Adult Literacy is the simplest of programs Sherbro Foundation has supported. And one of the most gratifying. Seeing women I recognize, below, resuming classes in October in the new Computer Center made me smile, amid some happiness tears. They were back to eagerly learning after a long hiatus caused by the Ebola crisis and its aftermath.
The Adult Literacy program was a fast start and one of our first. Only committed students, dedicated volunteer teachers, a classroom and a blackboard required. No cajoling needed.
Women in the community came to Mrs. Rosaline Kaimbay, Prosperity Girls High School principal, not long after she arrived to start the new high school. They leaned on her, pressing for their own chance to learn to read and write.
In 2013, I saw Mrs. Kaimbay after her school day, leading lessons for the women with a blackboard on her small house’s porch. As PGHS grew and she hired more teachers, they were willing pitch in and teach after-school classes. Sherbro Foundation provided supplies, and adult classes moved to a primary school at 4:30 p.m., after the day’s work. Class was over by 6 when it was too dark to see with only open brick grids as windows.
The women now have a comfortable place to learn in CCET’s new Community Computer Center — new adult-sized tables and chairs, ceiling fans and solar lights.
One thing hasn’t changed — volunteer teachers, including some new instructors. Some retired primary school teachers in the community want to help the new learners.
Mr. Francis Senesie, PGHS teacher, left, leads a stretch break for the ABC Group, learning the alphabet.
Mr. Stalin Caulker, right, tutored schoolchildren struggling to learn to read for many years as a second career in Freetown. Here, he’s teaching addition to a Rotifunk group. Like many retirees, he finds it satisfying to help.
I remember the women I met in 2013 and why they wanted to start learning now. Kadiatu, left, was chief instigator and lobbied for classes for two years. She was her family’s breadwinner and head of Rotifunk’s women trader’s union, otherwise known as market women.
These petty traders sell by the tray and bushel in markets everywhere. She was tired of representing the group at district meetings and workshops and could only use her thumbprint to sign a document.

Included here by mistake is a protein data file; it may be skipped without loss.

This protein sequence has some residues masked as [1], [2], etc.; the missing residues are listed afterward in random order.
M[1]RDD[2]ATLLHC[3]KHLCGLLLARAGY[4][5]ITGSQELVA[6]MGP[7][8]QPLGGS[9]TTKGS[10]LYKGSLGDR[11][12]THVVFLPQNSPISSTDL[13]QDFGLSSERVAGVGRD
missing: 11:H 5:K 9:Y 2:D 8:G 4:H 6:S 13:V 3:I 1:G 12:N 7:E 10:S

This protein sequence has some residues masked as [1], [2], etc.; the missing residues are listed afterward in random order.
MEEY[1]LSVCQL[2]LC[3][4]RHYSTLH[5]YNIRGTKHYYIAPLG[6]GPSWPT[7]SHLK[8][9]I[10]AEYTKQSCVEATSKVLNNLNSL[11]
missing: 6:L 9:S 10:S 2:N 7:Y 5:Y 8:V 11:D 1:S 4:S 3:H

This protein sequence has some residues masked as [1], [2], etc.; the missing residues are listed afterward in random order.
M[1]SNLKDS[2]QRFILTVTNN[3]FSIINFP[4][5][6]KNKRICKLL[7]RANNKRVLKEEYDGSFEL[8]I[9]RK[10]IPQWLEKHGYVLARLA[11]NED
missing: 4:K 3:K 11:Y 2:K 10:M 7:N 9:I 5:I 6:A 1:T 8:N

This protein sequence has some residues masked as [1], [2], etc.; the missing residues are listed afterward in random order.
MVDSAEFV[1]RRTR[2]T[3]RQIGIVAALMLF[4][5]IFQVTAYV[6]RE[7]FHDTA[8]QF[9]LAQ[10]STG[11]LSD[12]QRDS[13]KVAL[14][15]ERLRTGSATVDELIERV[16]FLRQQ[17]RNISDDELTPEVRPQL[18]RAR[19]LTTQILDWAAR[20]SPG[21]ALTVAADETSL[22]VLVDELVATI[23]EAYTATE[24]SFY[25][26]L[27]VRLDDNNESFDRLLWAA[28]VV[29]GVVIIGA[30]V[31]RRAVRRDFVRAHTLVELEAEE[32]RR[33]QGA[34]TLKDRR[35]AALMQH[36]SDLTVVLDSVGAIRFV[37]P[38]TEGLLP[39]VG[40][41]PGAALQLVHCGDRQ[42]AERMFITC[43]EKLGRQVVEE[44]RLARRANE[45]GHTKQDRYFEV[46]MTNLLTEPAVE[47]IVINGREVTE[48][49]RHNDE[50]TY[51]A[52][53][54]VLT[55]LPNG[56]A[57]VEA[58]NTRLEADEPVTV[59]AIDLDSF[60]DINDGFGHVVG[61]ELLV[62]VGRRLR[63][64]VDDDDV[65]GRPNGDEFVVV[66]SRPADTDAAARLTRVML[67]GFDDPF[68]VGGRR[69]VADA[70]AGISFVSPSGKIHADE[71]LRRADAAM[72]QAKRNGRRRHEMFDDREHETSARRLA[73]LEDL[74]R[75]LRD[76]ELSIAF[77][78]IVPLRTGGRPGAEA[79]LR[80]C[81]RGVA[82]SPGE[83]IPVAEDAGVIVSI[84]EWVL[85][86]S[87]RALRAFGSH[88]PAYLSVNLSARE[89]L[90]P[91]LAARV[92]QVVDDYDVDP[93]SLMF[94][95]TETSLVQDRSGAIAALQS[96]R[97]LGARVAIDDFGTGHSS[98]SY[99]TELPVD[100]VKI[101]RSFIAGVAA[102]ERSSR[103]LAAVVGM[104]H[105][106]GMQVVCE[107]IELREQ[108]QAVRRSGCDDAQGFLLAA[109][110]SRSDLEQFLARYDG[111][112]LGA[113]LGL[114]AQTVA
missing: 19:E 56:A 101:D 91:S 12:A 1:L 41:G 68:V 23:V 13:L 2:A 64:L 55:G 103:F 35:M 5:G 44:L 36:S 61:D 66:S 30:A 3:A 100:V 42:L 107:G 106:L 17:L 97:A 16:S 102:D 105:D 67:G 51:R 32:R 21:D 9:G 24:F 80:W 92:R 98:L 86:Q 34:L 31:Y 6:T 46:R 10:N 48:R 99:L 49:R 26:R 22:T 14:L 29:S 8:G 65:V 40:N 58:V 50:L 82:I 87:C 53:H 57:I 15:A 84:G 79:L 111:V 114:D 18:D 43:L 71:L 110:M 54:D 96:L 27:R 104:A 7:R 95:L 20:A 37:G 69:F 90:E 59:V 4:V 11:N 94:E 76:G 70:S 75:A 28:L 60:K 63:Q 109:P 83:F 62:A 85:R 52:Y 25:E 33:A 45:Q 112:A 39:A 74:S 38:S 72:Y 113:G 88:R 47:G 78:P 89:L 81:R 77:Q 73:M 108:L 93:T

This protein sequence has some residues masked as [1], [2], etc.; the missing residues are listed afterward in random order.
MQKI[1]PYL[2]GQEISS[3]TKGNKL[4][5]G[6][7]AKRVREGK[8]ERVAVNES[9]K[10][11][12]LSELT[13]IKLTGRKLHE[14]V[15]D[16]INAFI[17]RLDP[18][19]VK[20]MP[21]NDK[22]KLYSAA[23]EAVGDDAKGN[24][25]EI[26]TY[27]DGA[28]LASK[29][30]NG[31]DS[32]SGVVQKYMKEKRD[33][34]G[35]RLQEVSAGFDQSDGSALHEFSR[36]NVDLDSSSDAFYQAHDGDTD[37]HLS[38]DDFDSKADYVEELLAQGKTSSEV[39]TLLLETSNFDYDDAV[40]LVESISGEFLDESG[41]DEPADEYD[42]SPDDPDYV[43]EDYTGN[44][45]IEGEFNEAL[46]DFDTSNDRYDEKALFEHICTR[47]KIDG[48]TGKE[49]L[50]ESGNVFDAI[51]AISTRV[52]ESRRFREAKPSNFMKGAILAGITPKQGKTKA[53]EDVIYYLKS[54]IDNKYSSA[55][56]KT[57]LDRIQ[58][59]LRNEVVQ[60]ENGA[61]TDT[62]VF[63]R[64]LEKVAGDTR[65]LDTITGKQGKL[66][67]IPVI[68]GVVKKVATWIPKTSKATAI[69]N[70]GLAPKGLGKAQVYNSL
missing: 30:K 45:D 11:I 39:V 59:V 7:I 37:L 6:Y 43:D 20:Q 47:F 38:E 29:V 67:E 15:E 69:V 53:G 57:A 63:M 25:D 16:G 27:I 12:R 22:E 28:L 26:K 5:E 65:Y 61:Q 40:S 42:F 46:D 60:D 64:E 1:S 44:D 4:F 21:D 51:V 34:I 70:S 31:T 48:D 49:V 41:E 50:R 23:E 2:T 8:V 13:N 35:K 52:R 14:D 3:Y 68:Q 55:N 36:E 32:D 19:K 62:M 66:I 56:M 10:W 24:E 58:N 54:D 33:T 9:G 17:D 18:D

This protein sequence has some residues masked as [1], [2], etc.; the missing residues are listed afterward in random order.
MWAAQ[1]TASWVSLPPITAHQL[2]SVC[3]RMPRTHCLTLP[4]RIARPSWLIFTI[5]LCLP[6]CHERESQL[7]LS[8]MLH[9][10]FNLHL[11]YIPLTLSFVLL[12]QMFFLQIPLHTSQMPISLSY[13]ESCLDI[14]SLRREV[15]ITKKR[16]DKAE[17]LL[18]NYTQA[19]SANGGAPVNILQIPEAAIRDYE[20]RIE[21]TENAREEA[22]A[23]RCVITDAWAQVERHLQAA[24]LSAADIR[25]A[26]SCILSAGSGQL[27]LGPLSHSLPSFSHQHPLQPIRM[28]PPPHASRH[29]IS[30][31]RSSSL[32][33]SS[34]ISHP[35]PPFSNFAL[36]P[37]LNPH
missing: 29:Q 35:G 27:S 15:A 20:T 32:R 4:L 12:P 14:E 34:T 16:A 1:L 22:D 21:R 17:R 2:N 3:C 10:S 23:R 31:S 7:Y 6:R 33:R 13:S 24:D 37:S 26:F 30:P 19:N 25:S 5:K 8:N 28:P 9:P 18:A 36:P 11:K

I talked with over 30 women one on one, and their stories were much the same. Most were single heads of household, struggling to earn a living as market traders while raising their children. Some were also raising children sent by relatives in small villages to go to school in a bigger town, or children whose parents had passed away.
Some women wanted to learn to read and write their names for the first time, and to count so they wouldn’t be cheated in the market. They knew they could better run their small businesses with practical skills like figuring best prices and sales profits. Others had finished primary school, and after a long break, wanted to resume learning GED style.
All wanted to monitor their children’s progress in school and help with homework, learn more about children’s and their own health, and better run their households.
I wondered why they were so committed to study at the age of 30 and 45. I learned they were getting something priceless: Self esteem. No one is lower in society’s informal caste system than an illiterate woman. She is belittled, taken advantage of, often abused.
With education, they’re holding their heads higher and not letting others take advantage.
Some of the best news — some women are progressing to other job training programs.
Magdelaine, with me on my far left, took a co-op style nurse’s aide training program in the district capital. Back home in Rotifunk, she works at the hospital.
Mariatu, near left, is part of a more advanced group preparing for primary school teacher training program entrance exams.